Buying a car on residual or with a balloon payment may seem like an affordable way to finance your vehicle, but it’s important that you understand all the implications of the deal.
Many car dealerships offer cars on residual, with monthly payments that sound too good to be true given the make and model of the vehicle in question.
“In the short term, your monthly repayments will be low. However at the end of the repayment term, you will be left with a lump sum still owing,” says Glenn Stead, head of the personal segment at Standard Bank Vehicle Asset Finance. “This isn’t necessarily a reason not to take the offer, but you need to have a clear understanding of the process.”
A residual or balloon payment allows you to defer a portion of the amount owing on the vehicle until the end of the loan period – typically three or five years – and then pay it off in one lump sum. So if a car was valued at R200 000, you might choose a balloon option of 25%, which means that when the loan agreement ends you would be liable for a lump sum of R 50 000.
Ownership and non-ownership
There are two different types of balloon payments – known as ownership and non-ownership residuals. In an ownership situation, you are buying the car and are responsible for the lump sum at the end of the loan term. With non-ownership, the bank or lender still owns the car at the end of the loan period, and is also responsible for reselling it to cover the balloon payment. In effect, you are leasing the car from the bank. Make sure you understand which it is that you are agreeing to.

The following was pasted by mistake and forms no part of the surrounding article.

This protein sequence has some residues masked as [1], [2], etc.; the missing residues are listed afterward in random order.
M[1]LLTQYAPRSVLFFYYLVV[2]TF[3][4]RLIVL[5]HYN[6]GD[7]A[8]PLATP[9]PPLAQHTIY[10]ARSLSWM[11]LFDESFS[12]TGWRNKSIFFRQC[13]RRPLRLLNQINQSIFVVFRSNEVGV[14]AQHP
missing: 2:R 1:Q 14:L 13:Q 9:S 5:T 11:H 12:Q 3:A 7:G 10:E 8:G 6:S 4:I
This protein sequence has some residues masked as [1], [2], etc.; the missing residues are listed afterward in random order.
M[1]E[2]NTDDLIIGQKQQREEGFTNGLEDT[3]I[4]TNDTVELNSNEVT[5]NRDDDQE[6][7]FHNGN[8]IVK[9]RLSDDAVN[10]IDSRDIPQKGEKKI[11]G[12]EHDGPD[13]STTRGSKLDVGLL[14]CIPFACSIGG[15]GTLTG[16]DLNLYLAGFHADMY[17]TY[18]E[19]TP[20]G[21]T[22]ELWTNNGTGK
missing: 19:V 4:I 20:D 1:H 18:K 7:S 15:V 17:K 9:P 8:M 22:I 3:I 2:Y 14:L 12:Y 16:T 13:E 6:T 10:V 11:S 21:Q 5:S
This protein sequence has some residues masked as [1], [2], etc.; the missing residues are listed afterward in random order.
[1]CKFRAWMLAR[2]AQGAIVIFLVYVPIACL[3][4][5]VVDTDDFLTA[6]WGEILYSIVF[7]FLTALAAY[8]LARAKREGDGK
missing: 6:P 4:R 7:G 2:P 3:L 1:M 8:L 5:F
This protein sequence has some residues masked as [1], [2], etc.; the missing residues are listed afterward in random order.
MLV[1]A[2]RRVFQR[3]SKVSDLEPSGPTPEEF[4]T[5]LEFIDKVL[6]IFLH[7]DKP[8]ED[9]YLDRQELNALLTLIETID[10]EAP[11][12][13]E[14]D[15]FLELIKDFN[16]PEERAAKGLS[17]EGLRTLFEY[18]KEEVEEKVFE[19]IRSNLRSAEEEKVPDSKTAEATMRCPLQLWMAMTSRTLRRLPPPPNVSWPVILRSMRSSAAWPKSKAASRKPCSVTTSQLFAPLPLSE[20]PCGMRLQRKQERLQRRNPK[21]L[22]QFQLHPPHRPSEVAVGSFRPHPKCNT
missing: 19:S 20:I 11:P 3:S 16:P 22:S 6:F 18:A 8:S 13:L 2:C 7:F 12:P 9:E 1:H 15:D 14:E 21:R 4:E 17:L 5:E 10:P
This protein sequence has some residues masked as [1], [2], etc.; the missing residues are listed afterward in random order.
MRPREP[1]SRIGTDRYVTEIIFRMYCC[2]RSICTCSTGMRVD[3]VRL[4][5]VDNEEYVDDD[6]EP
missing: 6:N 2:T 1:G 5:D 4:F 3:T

“There are benefits and drawbacks to both scenarios,” says Mr Stead. “With non-ownership the lender is responsible for the balloon payment so you don’t have to worry about finding the money. But there might be certain restrictions you have to comply with, like a mileage ceiling on the vehicle to ensure the resale value.”
With an ownership option you would be responsible for the payment at the end of the loan, although ownership of the vehicle will be transferred to you. “It is possible to refinance the car, and pay the balloon payment off over a longer period, or you can sell the car,” says Mr Stead. “In some instances, the value of the car can be less than the residual owing, meaning that even if you sell the car, you’ll still owe money to your lender.”
In both scenarios, you will be required to have insurance so that if anything were to happen to the vehicle, you or the lender would be covered.
Buy a car the right way for you
“People have different priorities when purchasing vehicles,” says Mr Stead. “Some want to pay them off as quickly as possible, and then own the car. Others want to keep driving the newest model of their vehicle. For those folks, finance with a residual payment is an option, but it’s worth remembering that if you keep buying a car on residual, you are allocating a portion of your income to your car indefinitely.”
Mr Stead says a residual payment is not a good idea if you’re trying to save money.
“Residual payments can cost you more in the long term, and if you’re short of cash, you’re probably not going to have the funds at the end of the loan term. Rather try to buy a cheaper vehicle with monthly payments that you can afford.”